The Self-Driving Network™: What will we do with the “Leisure Dividend”?

This is part IV in our multi-part blog series on the Self-Driving Network™. Find part III here. And learn much more about the Self-Driving Network from the just released part 2 of our vision paper, The Self-Driving Network: Appetite for Disruption.

What does the future of artificial intelligence look like? Stanford University recently invited leading thinkers to begin a 100-year effort to study and anticipate how the effects of artificial intelligence will ripple through every aspect of how people work, live and play. My sense is that if a topic requires a 100-year study, then that means there is a tremendous amount of uncertainty and anxiety surrounding that topic.

So, is the future Skynet and The Terminator?

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But even for many observers who are not quite as apocalyptic, artificial intelligence still means a future of mass unemployment and widening inequality. On the other end of the spectrum, we’re sitting on a beach drinking a Mai Tai, or we’re George Jetson being served by Rosie the Robot.


Perhaps the future lies somewhere in between.

The “leisure dividend” refers to the freedom we get as technology performs mundane tasks for us, although that freedom could be consumed by other work, rather than leisure. What does this mean for IT and telecom? Engineers and technicians currently bogged down in the many tedious aspects of running networks will be freed up to focus on higher-level, strategic activities. Yes, some jobs will disappear, but many others will evolve, and new jobs will be created. But for companies in our industry to fully realize the benefits of automation, machine learning, and intent-driven systems, they must transform their organizations, their culture, their processes, and the skill sets of their people.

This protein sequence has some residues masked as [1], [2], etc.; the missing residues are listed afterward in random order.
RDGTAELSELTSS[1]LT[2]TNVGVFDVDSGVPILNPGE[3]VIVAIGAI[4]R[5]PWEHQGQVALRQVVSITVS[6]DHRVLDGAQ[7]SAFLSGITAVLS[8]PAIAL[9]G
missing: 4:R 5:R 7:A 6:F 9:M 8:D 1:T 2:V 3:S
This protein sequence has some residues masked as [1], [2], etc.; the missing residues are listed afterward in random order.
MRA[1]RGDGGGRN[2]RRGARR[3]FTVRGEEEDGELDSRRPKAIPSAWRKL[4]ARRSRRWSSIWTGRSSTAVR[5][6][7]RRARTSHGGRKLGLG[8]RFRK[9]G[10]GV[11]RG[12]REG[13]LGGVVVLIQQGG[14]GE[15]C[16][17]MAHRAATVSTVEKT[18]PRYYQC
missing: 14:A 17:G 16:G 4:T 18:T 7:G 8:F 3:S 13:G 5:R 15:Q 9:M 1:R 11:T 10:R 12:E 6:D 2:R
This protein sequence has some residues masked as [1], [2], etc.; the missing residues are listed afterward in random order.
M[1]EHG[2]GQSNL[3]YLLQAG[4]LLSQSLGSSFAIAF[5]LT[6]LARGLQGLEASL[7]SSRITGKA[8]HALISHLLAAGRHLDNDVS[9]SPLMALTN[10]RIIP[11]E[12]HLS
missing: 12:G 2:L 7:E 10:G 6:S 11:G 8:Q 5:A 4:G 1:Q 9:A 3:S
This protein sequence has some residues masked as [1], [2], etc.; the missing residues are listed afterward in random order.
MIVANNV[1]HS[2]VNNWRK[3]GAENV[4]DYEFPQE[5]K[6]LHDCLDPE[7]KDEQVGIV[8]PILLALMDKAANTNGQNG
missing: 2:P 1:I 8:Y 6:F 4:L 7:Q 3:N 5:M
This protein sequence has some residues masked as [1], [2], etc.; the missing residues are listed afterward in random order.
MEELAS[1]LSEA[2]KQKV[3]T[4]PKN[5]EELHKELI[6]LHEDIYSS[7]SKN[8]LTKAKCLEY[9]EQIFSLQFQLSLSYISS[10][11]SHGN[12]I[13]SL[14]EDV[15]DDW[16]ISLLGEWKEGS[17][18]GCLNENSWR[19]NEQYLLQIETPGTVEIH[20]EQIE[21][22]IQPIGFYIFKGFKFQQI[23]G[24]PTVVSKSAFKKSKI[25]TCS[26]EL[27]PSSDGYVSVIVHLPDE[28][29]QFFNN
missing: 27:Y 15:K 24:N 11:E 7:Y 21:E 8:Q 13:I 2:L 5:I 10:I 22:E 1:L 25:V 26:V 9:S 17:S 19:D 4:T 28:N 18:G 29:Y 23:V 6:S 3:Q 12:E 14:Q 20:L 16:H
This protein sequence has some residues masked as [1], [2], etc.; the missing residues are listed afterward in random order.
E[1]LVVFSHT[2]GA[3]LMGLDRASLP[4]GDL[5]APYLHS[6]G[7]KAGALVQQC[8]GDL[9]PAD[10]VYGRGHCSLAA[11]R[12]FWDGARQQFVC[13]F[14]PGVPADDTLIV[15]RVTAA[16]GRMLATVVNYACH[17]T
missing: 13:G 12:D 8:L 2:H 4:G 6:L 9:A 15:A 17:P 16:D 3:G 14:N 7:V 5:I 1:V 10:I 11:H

Over time, network know-how will slowly move from relatively static operations to programming and machine learning. Ultimately, in a self-driving world the network experts will provide oversight and algorithmic tweaking. Some will shift to service design roles as the network essentially “gets out of the way.” And of course the robots need to be managed and trained. If the new intern is a robot, then they need to be trained just like your intern today – and she’s not taking over your job anytime soon, right? In fact, she helps you out a lot and makes your life easier if you train her and effectively manage her.

Skills transformation in the networking industry is already underway. SDN, which has exposed the physical infrastructure to be programmed through APIs, has been a wake-up call to network engineers and system administrators who have not previously needed programming skills to perform their jobs. Network operators are slowly embracing DevOps, the confluence of roles and responsibilities among network operations, IT, and software development, to speed up the creation and deployment of services

Too many people in our industry are fearful of automation and the “robots taking our jobs.” Elon Musk has warned that “with artificial intelligence, we’re summoning the demon,” but we view the future much more optimistically. In the past technology has always ended up creating more jobs than it destroys. While many speak of artificial intelligence, we prefer to think in terms of augmented intelligence. So, maybe the future is different and better than today, but neither of the extremes mentioned above.

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When networks are better defended from threats, more reliable and resilient, and easier to manage, the network becomes an even bigger part of our lives. The industry wins. And maybe we do get a leisure dividend out of this. The person who runs your network doesn’t get any more 3AM calls. That’s not such a bad thing.

For more information about the Self-Driving Network read our recent Insights article and visit our landing page.

 By Ben Baker

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